Principal photography took place in Colorado starting in July 1972, with a non-union crew and a low budget of $300,000 (excluding some deferments to film labs and actors).[8] The film had a somewhat troubled production history: several members of the crew clashed with Malick, and another was severely injured when an explosion occurred while filming the fire scene.[13][14] The Frank G. Bloom House in Trinidad was used for the rich man's house. Malick himself had an uncredited cameo after the actor hired to play ‘Caller at Rich Man’s House’ failed to show up.[15] The script's beginning was mostly filmed in the southeastern Colorado towns of La Junta and Las Animas, including the scene in which Holly runs out of the latter town's Columbian Elementary School.[16] The closing credits thank the people of Otero County, Colorado "for their help and cooperation."

Jack Fisk served as art director for the film in his first of several collaborations with the director. During production, Sissy Spacek and Fisk fell in love [17] and were married on April 12, 1974.

The film was originally set to be edited by Robert Estrin. When Malick saw Estrin's cut of the film, he disliked it and removed him from the production. Malick and Billy Weber recut the movie. Estrin remains credited as the sole editor, however, with Weber credited as associate editor.[13] Both Weber and art designer Jack Fisk worked on all of Malick's subsequent features through 2016 (The Tree of Life, To the Wonder, Knight of Cups).[18]

Though Malick paid close attention to period detail, he did not want it to overwhelm the picture. "I tried to keep the 1950s to a bare minimum," he said. "Nostalgia is a powerful feeling; it can drown out anything. I wanted the picture to set up like a fairy tale, outside time."[8] At a news conference coinciding with the film's festival debut, Malick called Kit "so desensitized that [he] can regard the gun with which he shoots people as a kind of magic wand that eliminates small nuisances."[3] Malick also pointed out that "Kit and Holly even think of themselves as living in a fairy tale", and he felt was appropriate since "children's books like Treasure Island were often filled with violence." He also hoped a fairy tale tone would "take a little of the sharpness out of the violence but still keep its dreamy quality."[8]

Warner Bros. eventually purchased and distributed the film for just under $1 million.[8] Warner Bros. initially previewed the film on a double bill with the Mel Brooks comedy Blazing Saddles, resulting in very negative audience response. The production team was forced to book the film into several other theaters, in locations such as Little Rock, Arkansas, to demonstrate that the film could make money.[13]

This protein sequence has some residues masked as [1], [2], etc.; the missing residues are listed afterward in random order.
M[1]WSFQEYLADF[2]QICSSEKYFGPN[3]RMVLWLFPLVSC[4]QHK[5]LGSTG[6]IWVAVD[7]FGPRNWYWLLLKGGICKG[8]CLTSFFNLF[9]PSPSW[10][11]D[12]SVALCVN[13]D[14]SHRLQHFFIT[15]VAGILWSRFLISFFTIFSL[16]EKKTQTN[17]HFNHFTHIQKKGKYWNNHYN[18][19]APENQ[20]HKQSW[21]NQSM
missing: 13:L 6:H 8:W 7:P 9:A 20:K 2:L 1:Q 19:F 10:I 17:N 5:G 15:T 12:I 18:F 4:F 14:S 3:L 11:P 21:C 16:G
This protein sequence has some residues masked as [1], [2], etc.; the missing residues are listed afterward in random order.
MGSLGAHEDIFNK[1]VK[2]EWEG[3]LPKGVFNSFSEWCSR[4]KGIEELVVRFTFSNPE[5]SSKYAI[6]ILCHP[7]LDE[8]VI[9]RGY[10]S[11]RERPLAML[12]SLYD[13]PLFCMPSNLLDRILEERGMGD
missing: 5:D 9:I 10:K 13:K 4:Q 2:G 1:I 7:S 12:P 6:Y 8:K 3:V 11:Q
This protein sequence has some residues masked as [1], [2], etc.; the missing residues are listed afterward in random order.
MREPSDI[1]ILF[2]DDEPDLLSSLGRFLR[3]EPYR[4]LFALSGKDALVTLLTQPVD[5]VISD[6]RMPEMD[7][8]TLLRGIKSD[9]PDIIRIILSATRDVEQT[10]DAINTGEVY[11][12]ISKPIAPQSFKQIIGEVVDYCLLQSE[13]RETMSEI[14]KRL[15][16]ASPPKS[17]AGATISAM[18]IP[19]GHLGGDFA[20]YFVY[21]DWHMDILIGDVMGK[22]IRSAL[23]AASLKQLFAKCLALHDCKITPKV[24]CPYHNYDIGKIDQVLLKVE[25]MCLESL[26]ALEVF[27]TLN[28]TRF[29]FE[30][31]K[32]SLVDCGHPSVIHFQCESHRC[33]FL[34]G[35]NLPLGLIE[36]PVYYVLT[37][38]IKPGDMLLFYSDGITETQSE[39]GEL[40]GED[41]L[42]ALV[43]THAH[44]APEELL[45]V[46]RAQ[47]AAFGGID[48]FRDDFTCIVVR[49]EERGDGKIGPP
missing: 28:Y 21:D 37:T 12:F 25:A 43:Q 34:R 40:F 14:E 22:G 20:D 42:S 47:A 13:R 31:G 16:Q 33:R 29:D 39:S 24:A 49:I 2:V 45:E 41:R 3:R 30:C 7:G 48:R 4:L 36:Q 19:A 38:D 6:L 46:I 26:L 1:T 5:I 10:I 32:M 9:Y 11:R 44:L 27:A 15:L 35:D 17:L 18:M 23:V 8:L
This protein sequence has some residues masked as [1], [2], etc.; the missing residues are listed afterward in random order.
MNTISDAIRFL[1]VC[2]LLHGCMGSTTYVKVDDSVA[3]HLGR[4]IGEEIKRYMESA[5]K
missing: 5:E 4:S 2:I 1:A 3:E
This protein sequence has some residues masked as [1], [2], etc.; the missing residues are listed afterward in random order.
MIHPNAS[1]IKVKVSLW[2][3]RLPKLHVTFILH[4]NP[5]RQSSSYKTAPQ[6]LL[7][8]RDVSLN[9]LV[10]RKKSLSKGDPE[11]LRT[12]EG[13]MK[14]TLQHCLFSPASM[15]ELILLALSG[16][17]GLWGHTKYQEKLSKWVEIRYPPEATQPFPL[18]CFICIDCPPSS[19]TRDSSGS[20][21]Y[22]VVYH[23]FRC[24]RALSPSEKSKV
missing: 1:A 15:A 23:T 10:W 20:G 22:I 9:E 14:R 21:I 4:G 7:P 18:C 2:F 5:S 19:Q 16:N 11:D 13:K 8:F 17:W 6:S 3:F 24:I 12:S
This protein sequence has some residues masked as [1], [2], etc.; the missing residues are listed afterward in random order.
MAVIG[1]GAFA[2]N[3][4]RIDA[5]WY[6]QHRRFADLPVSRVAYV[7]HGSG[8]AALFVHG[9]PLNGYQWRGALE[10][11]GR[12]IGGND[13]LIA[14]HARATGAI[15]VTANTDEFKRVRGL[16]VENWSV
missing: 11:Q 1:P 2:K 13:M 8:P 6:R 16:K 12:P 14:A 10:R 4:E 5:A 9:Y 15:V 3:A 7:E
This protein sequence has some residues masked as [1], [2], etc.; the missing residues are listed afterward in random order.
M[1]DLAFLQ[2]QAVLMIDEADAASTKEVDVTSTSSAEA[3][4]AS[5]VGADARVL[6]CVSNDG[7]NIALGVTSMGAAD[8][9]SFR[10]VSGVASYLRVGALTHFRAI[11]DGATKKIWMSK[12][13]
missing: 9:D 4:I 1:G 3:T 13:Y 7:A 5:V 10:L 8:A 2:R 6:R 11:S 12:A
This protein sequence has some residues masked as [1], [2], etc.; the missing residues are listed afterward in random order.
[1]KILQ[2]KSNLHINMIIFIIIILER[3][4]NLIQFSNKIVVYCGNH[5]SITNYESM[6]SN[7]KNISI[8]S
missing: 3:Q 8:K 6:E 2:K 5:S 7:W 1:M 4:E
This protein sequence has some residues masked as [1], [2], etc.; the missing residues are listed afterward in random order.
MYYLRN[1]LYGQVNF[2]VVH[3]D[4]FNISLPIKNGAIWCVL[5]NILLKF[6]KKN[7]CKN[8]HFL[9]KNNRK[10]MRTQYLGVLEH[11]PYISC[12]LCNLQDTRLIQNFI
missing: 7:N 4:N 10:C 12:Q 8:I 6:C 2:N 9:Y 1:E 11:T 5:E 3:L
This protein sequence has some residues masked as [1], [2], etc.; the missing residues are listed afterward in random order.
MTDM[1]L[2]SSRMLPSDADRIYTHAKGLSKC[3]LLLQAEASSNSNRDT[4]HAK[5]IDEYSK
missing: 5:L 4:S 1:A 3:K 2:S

Score and music[edit]

The film makes repeated use of the short composition Gassenhauer from Carl Orff's and Gunild Keetman's Schulwerk, and also uses other tunes by Erik Satie, Nat "King" Cole, Mickey & Sylvia and James Taylor.[19]

Reception[edit]

Badlands was the closing feature film at the 1973 New York Film Festival,[3] reportedly "overshadowing even Martin Scorsese's Mean Streets."[20] Vincent Canby, who saw the film at the festival debut, called it a "cool, sometimes brilliant, always ferociously American film"; according to Canby, "Sheen and Miss Spacek are splendid as the self-absorbed, cruel, possibly psychotic children of our time, as are the members of the supporting cast, including Warren Oates as Holly's father. One may legitimately debate the validity of Malick's vision, but not, I think, his immense talent. Badlands is a most important and exciting film."[3] In April 1974, Jay Cocks wrote that the film "might better be regarded less as a companion piece to Bonnie and Clyde than as an elaboration and reply. It is not loose and high-spirited. All its comedy has a frosty irony, and its violence, instead of being brutally balletic, is executed with a dry, remorseless drive."[7] According to executive producer Edward Pressman, apart from Canby's New York Times review, most initial reviews of the film were negative, but its reputation with critics improved over time.[13] David Thomson conversely reported that the work was "by common consent [...] one of the most remarkable first feature films made in America."[21]

Writing years later for The Chicago Reader, Dave Kehr wrote: "Malick's 1973 first feature is a film so rich in ideas it hardly knows where to turn. Transcendent themes of love and death are fused with a pop-culture sensibility and played out against a midwestern background, which is breathtaking both in its sweep and in its banality."[22] Spacek later said that Badlands changed the whole way she thought about filmmaking. "After working with Terry Malick, I was like, 'The artist rules. Nothing else matters.' My career would have been very different if I hadn't had that experience".[23] In 2003, Bill Paxton said: "It had a lyricism that films have only once in a while, moments of a transcendental nature.... There's this wonderful sequence where the couple have been cut adrift from civilisation. They know the noose is tightening and they've gone off the road, across the Badlands. You hear Sissy narrating various stories, and she's talking about visiting faraway places. There's this strange piece of classical music [an ethereal orchestration of Erik Satie's Trois Morceaux en forme de Poire], and a very long-lens shot. You see something in the distance – I think it's a train moving – and it looks like a shot of an Arabian caravan moving across the desert. These are moments that have nothing to do with the story, and yet everything to do with it. They're not plot-orientated, but they have to do with the longing or the dreams of these characters. And they're the kind of moments you never forget, a certain kind of lyricism that just strikes some deep part of you and that you hold on to."[24]